Originally we were just making furniture for ourselves but then thought that there might be a niche for the product we were making. The recycled furniture market was booming, but it tended to have a very rustic look or a more industrial vibe. Our aesthetic was more about wanting to use beautiful, recycled timbers in refined designs, with smooth finishes and simple clean lines. Things we wanted in our home. So the business really just happened quite organically.
Our dream was always to bring together like-minded creative people in a relaxed and collaborative environment. A space dedicated to those who appreciate beautifully designed, handmade products as much as we do, somewhere we felt we all would be inspired by each others’ ideas and learn from each others’ skills, where we would make things happen we believed in.
How would you describe each of your individual styles, and how do you combine them for Pop & Scott aesthetic?
Scott – The majority of the design ideas tend to come from Pops, as she is constantly excited and always dreaming up beautiful ideas. Pops will describe her ideas and as we discuss it between ourselves or with the team we start the process of translating those ideas into functional pieces. My strength being in building and construction and Pops in conceptualising, we work really well together. This makes it hard to describe individual styles though, as they sort of fuse in the making.
Poppy – Our aesthetic is bold and confident, often using circles and curved lines. We both love Australian timber and the fact that it comes from our nearest environment. We like to keep it as natural as possible. Our furniture could be described as classic with a modern edge. We think about how it feels and how it’s being used in context. It’s natural and unpolished, quite alive and naïve in a way, which is perhaps part of the charm of an untrained eye.
Poppy, as the queen of the painted pot, we have to ask how did your insanely popular handpainted pots come about?
It’s something I’ve done since childhood with my mum. It was my mum’s form of spring cleaning the garden. I painted some for the workshop with no intention of selling them. When The Design Files did their first feature on us in 2012, Lucy asked me to make them for TDF Open House, and before I knew it, I became the pot lady. We never expected to be full-time pot dealers.
Beyond running your day-to-day furniture, floristry and homewares business, you both also run one of Melbourne’s most creative hubs – the Pop & Scott workshop, a studio filled with lots of local makers and an event space. What have been one or two recent highlights in running this collaborative studio?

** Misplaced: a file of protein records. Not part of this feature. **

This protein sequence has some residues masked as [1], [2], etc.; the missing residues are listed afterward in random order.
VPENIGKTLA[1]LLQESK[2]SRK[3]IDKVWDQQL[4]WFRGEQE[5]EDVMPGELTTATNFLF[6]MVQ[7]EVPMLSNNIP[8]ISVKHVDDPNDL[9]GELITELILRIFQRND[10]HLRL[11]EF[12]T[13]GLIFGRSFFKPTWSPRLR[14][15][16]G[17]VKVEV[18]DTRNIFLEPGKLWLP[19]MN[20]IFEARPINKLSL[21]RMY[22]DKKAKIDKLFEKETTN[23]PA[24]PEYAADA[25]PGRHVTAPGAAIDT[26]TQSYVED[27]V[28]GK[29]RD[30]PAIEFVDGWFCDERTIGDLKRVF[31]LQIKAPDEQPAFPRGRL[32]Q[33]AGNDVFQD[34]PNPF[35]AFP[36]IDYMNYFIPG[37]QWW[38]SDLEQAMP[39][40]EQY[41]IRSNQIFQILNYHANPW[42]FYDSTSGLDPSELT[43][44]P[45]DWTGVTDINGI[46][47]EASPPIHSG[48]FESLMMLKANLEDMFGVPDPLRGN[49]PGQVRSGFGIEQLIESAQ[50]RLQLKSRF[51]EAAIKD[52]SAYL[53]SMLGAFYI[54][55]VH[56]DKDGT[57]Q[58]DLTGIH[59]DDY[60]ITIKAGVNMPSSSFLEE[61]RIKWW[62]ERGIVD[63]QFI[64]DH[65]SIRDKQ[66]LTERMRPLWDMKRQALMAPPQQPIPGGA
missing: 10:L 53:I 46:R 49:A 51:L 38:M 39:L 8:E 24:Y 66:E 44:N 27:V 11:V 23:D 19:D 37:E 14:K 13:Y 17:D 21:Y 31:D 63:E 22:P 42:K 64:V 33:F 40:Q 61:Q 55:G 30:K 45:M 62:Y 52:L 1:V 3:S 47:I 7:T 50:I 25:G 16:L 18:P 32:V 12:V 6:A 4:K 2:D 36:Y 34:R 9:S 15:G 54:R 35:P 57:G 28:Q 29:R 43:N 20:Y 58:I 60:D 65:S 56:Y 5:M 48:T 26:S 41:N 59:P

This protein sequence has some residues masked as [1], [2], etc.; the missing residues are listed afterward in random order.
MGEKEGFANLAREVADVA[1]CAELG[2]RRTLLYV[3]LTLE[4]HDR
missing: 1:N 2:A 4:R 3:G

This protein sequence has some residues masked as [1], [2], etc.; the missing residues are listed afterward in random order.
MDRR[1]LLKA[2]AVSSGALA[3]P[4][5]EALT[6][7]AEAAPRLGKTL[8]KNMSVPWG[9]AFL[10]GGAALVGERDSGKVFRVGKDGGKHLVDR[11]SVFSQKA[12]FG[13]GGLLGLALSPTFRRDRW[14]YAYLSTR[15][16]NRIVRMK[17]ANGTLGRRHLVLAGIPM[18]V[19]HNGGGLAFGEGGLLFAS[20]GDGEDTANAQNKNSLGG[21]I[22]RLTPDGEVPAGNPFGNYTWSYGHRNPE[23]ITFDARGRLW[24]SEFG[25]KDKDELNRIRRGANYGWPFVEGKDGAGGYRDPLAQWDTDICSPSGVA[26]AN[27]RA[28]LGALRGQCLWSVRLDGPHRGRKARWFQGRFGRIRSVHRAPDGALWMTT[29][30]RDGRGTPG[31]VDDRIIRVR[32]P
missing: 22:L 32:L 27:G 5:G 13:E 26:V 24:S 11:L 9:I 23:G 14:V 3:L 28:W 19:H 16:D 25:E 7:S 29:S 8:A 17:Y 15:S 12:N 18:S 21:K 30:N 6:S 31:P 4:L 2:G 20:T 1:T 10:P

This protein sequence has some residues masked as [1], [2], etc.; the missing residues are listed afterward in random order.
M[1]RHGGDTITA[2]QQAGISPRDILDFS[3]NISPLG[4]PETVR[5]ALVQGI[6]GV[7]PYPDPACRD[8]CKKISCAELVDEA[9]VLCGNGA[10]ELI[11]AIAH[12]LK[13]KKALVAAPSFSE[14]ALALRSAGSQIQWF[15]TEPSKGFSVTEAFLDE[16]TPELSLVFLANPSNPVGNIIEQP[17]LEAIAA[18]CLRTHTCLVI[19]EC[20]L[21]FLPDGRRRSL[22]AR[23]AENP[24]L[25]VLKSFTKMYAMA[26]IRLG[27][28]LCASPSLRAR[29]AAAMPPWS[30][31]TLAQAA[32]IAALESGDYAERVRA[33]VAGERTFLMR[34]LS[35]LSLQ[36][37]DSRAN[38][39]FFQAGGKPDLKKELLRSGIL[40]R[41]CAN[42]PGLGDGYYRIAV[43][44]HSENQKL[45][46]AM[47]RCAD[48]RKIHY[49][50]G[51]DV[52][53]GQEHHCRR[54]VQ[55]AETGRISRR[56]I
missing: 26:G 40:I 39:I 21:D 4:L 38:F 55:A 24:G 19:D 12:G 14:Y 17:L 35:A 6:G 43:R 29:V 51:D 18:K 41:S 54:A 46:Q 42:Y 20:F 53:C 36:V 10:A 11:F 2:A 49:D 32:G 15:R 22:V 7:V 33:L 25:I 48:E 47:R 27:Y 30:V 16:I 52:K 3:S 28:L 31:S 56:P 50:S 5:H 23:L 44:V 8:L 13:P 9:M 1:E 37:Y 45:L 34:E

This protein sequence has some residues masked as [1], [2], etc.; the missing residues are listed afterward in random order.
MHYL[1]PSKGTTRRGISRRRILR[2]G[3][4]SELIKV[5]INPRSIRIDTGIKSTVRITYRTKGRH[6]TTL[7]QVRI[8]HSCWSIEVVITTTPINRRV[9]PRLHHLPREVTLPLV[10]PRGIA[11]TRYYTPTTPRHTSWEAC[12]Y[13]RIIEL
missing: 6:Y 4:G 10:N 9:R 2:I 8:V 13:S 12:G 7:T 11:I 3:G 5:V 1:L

Our latest achievement has been curating the showroom, seeing our team and all the makers in the space come together and work so hard to help us bring this vision to life.
We’re especially proud of our latest product, ‘The Dreamer’ couch, and finally getting to laze around and watch a movie on it was definitely a highlight!
Later this month you will be opening the Pop & Scott showroom, can you tell us a little bit about this project and what we can expect from it? How long has it been in the pipeline for and who has been involved?
About 18 months ago we took over the former clothing manufacturer’s space next door to our workshop, and considered turning it into more studios. Instead we decided a showroom would be a more exciting project! It made sense to create a retail space inspired by all the creative people who share the workshop. So we renovated and painted, and using everyone’s skills at Pop & Scott this space came together.
Our unique dry stack sand stone counter created by resident stone mason and sculptor Steve (Den Holm) is the centre piece, complemented by a mass of ‘Potter lights’ by Bruce (Anchor Ceramics). We wanted to give customers a feel for all the furniture and objects, and how they might work together.
The vision evolved from endless discussions with Bruce (Anchor Ceramics) on Saturday afternoons, while he was working on ceramics or glazes. I started throwing concepts at him, testing ideas. He’s such a great sounding board. He gave me guidance. It helps you articulate your own idea more clearly, discussing it with others you respect. It gives you confidence. Speaking to all these incredible people around us to exchange ideas with definitely shapes our view on things. Everyone becomes part of the vision.